WILLIAM STEPHENSON-PEACH MAGAZINE ARTICLE - Facts V. Conjecture.

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Mowing Wurzel
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WILLIAM STEPHENSON-PEACH MAGAZINE ARTICLE - Facts V. Conjecture.

In this month's Old Glory Magazine, July 2020  

A brief history on the "famous" School Professor and  Engineer; William Stephenson-Peach,  1852-1919.

Stephenson-Peach is a forgotten Lawn Mower pioneer and Credited with the invention of the Electric Roller, Electric lawnmower and Steam powered  Roller  Lawnmower.

 

Some interesting photographs of the Engineering Workshop used by Repton School  next to  Askew House in Repton.  plus the patent drawings of  the electric roller and electric ride on mower.

 

This again raises the debate on the origin of Stephenson Peach's  "inventions" and how much (if any?)  we owe in collaboration to Thomas Green of Leeds!

 

And the recurring question; -  Thomas Green (?)  is  sat on the electric powered Roller, that Stephenson-Peach patented in 1895, when Thomas Green died in 1892!

 

A topic for discussion with the historians.....

Clive1997
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Yes just read that myself, I

Yes just read that myself, I did contact OG when I heard a while back they were proposing the article as I have a clear image of Stephen-Peach's mower the only other image I have seen is a particularly grainy one in The Gardeners Chronicle where it is hard to see that the machine is actually a mower, I used the clear image in my book together with the copy patent diagrams plus a suggestion of who is sat on the electric roller, the information having come from a reliable source.

Shame OG took several weeks to communicate as additional information could have been made available to the author of the article.

 

Mowing Wurzel
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Thank you for the reply!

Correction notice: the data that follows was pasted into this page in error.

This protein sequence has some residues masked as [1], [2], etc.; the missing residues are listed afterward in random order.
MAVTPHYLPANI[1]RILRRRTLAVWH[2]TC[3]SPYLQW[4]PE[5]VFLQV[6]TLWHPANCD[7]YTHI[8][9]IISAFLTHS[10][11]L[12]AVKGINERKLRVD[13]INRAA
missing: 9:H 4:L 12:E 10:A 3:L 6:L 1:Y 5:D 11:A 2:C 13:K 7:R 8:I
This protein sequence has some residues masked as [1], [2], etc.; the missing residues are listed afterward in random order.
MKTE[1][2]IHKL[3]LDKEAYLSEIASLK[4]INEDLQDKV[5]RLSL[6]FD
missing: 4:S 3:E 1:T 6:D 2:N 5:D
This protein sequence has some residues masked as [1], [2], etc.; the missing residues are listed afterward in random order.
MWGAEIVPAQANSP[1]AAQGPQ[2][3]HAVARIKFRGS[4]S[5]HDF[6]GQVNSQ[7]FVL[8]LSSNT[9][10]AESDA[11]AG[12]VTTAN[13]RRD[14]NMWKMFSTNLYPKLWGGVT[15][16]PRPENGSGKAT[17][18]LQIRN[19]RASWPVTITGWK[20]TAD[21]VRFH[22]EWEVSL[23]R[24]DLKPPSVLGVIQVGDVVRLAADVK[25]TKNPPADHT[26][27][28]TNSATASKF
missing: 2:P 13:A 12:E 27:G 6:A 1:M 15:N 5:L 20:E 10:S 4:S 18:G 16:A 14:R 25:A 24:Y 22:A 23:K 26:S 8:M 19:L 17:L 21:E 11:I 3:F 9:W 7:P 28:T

Thank you for the reply;- So nothing to do with Green's in design or manufacture then?!

The field the roller with the old Gentleman originally propertied to be Thomas Green;  sat on the electric roller looks the same field as the other machines.

I would say that  they are all  in the garden at Askew House!

The magazine article is a good introductory piece on this  forgotten subject of early lightweight roller & mower propulsion, but they should have consulted a Mower Historian!

 Typically for a commercially produced magazine to use a lot of Secondary resource information, some of which conjectural,  although I suspect original unpublished research material is hard to find.

 

Old Glory is naturally the definitive monthly magazine for Steam Road Locomotives and Rollers Preservation, but  the Lawnmower side needs exploring more.

I have emailed OG on numerous occasions (they probably think I am a crank!) on articles they have  got wrong.  For example in last OG magazine an article on The P.S.S.  Great Eastern, a photograph they had said was  I. K. Brunel was actually Richard Tangye!  

One notable article on the Nicholas Cugnot steam carriage that was completely biassed,   factually wrong and misleading, so I sent a long repost on everything wrong.

The next month more was published incorrect on the Cugnot Steam carriage. (Which did not operate as it did not have an internal firebox in the boiler when first built! {this was fitted after 1840!} and therefore unable to generate high pressure steam. )

 

Back to Mowing matters:

 

Good that people like yourself are doing proper primary research and not relying on Chinese whispers altered over the years.

I have only just dabbled in this interesting subject,  but I look forward to finding more details on the design and construction of these pioneering Machines.

 

 Fed up with wrong histories!   Have been tempted to throw a brick at the television on numerous occasions!